Sample rate conversion explained with SoX examples

Sample rate conversion is a big dilemma that comes up quite often. You know you need it sometimes but not sure when and why. This entry will help you out with real world examples using one of the best – and actually free – sample rate converters called SoX.

The sampling rate of an audio file is very similar to the frames per second of a film. For example in CD audio you have a standard sample rate of 44,100 Hz, which means that each second of the audio file is “built up” using 44,100 samples. These samples are captured during the analogue-to-digital conversion when a continuous analogue signal is converted to discrete samples.

What samlple rate should you choose for recording your tracks?

The upper limit of human hearing is 20,000 Hz. According to the Nyquist-Shannon sampling theorem you can restore the original analogue signal without information loss if you choose a sampling rate which is at least the duplicate of the highest frequency present in your analogue signal. Otherwise some ugly distortion will occur (called aliasing). So if your analogue source goes up to 20,000 Hz, you will need a sampling rate of at least 40,000 Hz; the standard has been set to 44,100 Hz.

Why to choose higher than 44,100 Hz sampling rates?

When your tracks are processed with digital processors (including software plugins), these tools will usually work more precisely (i.e. with less artifacts) at higher samlple rates thus the results will sound better.

I usually suggest recording audio files at a sampling rate of 48,000 Hz and keep this rate until the end of the mastering stage, then convert in the very last step.

The final sample rate of your songs will be determined by the standard requirements of the medium it will be published on. For example if you’re planning to release your music on DVD, you should use a sample rate of 96,000 Hz from the very beginning. However, most often a CD audio format will be needed too, so conversion will most likely be necessary. And here can things go pretty ugly…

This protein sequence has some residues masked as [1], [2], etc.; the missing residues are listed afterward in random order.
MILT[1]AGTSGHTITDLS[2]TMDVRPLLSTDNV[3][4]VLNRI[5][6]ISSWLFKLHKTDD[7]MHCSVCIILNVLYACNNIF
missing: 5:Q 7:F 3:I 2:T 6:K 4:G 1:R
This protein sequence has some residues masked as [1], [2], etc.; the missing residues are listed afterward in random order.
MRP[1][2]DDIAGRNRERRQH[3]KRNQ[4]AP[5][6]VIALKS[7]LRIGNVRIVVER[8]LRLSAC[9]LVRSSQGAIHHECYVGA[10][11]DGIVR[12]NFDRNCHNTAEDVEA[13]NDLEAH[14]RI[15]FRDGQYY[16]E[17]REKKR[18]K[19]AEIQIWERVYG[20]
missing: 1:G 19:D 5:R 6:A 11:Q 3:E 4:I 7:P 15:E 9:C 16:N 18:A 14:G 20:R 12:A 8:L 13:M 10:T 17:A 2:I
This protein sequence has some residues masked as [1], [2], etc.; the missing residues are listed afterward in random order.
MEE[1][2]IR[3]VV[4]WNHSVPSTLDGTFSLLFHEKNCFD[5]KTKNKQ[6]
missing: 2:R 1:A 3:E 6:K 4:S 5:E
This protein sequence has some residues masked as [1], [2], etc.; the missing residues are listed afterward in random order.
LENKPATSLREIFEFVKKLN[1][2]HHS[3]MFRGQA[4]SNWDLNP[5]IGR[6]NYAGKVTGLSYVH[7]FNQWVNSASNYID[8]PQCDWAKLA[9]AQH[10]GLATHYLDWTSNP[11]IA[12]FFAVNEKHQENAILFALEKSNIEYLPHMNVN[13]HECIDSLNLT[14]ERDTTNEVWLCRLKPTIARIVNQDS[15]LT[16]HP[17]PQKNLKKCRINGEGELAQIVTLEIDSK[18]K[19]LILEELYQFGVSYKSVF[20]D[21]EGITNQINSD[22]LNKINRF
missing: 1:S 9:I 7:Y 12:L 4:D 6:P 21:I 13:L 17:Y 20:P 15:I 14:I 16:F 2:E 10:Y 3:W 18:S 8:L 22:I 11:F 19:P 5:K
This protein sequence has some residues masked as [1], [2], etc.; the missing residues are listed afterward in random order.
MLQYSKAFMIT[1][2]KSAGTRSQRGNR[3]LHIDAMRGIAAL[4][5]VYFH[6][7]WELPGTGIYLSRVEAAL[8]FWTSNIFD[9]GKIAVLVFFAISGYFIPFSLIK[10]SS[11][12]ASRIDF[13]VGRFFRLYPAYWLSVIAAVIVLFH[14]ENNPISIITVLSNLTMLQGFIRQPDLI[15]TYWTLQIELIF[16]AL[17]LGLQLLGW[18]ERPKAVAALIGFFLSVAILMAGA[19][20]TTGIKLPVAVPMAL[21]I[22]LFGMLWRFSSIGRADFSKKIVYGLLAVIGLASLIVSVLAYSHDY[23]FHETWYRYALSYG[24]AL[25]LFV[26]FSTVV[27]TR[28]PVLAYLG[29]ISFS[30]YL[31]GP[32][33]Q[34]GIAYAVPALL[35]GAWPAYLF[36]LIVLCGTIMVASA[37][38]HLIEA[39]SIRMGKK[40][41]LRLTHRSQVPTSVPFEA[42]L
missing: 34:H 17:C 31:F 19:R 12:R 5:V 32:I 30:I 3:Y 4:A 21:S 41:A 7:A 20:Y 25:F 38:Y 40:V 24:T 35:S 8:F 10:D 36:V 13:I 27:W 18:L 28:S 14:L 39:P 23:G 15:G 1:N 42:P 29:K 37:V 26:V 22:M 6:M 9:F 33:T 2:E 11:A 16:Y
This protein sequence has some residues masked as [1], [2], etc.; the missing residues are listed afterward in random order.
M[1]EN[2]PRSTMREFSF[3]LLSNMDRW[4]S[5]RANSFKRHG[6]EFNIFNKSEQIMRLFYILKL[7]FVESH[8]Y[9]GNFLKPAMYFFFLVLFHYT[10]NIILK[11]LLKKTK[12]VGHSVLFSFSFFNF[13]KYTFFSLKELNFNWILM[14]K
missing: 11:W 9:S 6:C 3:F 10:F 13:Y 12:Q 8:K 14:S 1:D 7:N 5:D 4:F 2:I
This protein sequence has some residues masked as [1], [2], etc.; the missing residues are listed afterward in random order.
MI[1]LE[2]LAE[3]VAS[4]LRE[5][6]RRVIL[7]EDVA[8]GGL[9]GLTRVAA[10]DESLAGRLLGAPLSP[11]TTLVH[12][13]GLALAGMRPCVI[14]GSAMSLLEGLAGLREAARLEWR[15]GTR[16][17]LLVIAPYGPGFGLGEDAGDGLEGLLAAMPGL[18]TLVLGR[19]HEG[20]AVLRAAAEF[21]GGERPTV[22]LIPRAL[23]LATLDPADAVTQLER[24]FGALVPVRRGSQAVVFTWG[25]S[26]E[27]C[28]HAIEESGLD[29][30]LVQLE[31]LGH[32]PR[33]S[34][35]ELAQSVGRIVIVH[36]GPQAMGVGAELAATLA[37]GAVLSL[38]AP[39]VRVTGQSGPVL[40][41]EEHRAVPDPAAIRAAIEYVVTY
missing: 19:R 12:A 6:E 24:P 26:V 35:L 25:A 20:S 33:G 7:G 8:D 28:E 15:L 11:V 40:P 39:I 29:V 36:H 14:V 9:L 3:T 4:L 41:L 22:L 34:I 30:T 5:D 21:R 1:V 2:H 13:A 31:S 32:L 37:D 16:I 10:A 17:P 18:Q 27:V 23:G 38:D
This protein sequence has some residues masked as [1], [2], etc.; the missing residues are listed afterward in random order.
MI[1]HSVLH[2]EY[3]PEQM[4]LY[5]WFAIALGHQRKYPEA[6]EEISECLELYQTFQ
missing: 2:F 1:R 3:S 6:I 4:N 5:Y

The built in sample rate converter in most DAWs are not that top-notch at all. If you simply load your files in your DAW and export them at a lower sample rate setting you will probably lose sound quality. Fortunately there are many great tools to overcome this issue including my go-to high-end sample rate converter called SoX, which I think is the best free sample rate converter. But using it can be tricky as it has no graphical user interface. But no worries, here comes the solution:

  • Download a copy of the latest SoX version for Windows here: http://sourceforge.net/projects/sox/files/sox-win/
  • Extract the files or install the program (I prefer zip packages but it’s up to you)
  • Unzip the archive below and copy the files to the directory where you unzipped/installed SoX:
    sox-examples.zip
  • Create shortcuts to the .bat files on your desktop (right click->send to->desktop (create shortcut))
  • Now simply drag the wave files (yes, you can add more simultaneously!) to the desired shortcut icon
  • The converted files will be put to a directory named ‘converted’ within SoX’s folder. Each example is set to the best available very high quality conversion.

In my examples there’s a file called ‘44.1kHz_16bit_dither_noise_shaping_VHQ.bat‘, use this only for final masters: no audio processing should be done to the files afterwards!

If you wish to convert to a different sample rate just open the bat files with a text editor and change the number 44100 to whatever you’d like to.

For advanced users: I added the -G option to every conversion to prevent clipping. If you want to leave the gain unchanged simply delete the -G switch in the bat files using a text editor.

If you’d like to see how SoX actually performs in sample rate conversion compared to your DAW or even high-end hardware boxes then take a look here: http://src.infinitewave.ca/

Happy converting!

Sample rate conversion explained with SoX examples